ABOUT THE BOOK:
The Maoists have managed to find sufficient resources to maintain the various facets of their movement. Fighters have been provided with weapons and ammunition, and the political campaign has been sustained with significant funding. It is not possible to give a full picture of Maoist resource mobilisation but the following sections outline their pattern of operation. The reasons why children participate in the activities of the Maoists are numerous. According to local informants, in many cases they do so with the encouragement of family members, possibly following their own example. However, it is also clearly the case that children are often participating inspite of their parents’ wishes. In such situations, it is claimed, the authority of parents is being undermined and the Maoist activities, particularly the student wing of the movement (Kantikhari), apparently offer a kin-type network in potential competition with the traditional family. The former minor guerrilla fighters, most of them now in their 20s and struggling to find employment and raise their children, have threatened to continue the padlocking until the ruling party begins implementing the agreements reached with them. They demand proper rehabilitation and compensation. Since the end of the civil war, the Maoists have gradually shifted their ideology toward one that embraces democratic values and norms. This development, coupled with the growing watchdog function of civil society, signals sound prospects for democracy in Nepal. The future course of democratisation in Nepal is unclear. But it is evident that the Maoist party’s future successes will be measured against its promise to uplift the lives of the poor and transform the Nepali economy. As the book addresses this crucial issue quite deftly, it is hoped that it would prove to be a source of great information for the reader.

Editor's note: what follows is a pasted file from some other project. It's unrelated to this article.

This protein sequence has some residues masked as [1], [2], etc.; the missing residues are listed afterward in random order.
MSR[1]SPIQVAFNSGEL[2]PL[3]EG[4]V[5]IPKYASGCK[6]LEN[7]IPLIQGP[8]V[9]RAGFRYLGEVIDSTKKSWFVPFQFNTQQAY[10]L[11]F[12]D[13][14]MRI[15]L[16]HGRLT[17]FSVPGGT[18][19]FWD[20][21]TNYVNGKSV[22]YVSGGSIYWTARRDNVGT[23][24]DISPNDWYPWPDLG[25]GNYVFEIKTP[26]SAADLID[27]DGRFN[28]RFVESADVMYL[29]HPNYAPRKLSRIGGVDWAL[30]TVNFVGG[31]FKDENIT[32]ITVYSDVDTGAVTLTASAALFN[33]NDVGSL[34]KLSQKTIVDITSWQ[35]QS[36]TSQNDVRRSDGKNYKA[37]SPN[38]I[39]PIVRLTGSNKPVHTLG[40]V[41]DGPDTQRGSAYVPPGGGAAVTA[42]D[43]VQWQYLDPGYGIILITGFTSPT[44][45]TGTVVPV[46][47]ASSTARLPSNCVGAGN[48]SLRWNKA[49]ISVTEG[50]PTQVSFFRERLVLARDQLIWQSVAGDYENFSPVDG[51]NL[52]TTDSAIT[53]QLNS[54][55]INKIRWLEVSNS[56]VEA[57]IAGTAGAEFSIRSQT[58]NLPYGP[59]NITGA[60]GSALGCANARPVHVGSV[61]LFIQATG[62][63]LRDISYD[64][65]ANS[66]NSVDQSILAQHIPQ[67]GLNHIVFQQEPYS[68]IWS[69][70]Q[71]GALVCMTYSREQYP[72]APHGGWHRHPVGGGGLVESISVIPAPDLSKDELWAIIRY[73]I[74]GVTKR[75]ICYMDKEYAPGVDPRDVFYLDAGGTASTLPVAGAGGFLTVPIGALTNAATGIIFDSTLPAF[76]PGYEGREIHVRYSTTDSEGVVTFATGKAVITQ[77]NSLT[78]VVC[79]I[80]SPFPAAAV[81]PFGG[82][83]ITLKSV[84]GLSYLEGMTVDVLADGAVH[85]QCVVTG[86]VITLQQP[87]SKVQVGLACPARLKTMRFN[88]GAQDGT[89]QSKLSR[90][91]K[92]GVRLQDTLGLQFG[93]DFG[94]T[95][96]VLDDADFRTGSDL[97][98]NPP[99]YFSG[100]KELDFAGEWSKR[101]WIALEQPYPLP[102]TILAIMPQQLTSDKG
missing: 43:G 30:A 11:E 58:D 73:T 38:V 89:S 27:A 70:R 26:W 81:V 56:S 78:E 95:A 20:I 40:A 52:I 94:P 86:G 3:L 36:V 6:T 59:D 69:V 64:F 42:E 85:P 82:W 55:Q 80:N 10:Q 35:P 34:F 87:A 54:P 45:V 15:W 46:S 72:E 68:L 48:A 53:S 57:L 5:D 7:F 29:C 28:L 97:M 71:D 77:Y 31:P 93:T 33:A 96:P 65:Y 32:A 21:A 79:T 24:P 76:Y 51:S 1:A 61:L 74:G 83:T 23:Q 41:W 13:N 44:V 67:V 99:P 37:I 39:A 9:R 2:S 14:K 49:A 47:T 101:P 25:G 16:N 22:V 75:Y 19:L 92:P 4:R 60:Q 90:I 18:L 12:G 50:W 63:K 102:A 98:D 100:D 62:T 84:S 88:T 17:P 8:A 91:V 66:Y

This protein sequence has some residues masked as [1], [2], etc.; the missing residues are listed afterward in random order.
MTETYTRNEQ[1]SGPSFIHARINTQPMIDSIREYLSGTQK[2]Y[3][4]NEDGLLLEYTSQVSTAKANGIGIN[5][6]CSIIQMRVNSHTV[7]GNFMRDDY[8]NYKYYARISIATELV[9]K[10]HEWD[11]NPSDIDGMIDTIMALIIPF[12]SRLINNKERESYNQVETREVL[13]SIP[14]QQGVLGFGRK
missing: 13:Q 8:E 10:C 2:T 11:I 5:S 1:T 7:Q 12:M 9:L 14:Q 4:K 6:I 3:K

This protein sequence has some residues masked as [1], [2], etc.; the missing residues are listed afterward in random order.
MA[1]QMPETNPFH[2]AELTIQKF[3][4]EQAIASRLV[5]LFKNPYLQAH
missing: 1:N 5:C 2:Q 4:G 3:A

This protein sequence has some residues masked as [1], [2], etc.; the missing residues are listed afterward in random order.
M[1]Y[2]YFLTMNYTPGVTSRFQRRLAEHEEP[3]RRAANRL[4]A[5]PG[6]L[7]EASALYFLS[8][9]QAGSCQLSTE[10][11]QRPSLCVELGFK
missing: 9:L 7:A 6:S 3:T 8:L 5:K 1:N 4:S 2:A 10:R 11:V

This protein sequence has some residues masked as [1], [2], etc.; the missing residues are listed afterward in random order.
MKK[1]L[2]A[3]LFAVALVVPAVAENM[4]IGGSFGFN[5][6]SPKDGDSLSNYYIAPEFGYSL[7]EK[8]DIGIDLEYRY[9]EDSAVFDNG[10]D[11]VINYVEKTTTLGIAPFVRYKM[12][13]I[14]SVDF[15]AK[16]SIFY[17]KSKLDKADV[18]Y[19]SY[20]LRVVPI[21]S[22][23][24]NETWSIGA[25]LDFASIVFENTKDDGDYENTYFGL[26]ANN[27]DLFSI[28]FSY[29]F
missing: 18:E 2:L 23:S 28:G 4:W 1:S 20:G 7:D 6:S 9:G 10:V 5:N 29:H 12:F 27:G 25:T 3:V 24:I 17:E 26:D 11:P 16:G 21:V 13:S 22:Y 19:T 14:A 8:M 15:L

ABOUT THE AUTHOR:
M.S. Ishshan, a senior journalist by training and profession, is a double post-graduate in Humanities and Social Sciences, from Agra University. He is a regional media icon, in view of his influence, over the powers that be. He represents several national and regional daily and weakly newspapers, in Western U.P and runs his own media centre, at Etah. Apart, from being a proficient columnist, contributing to dozens of periodicals in English and Hindi, he devotes his leisure time to serious research and writing, with his focus, on Political Science, as a subject. This is his research-based work, on the Constitutional History of India. Now, he has engaged himself, in working on another comprehensive book on Indian Constitution and System of Governance.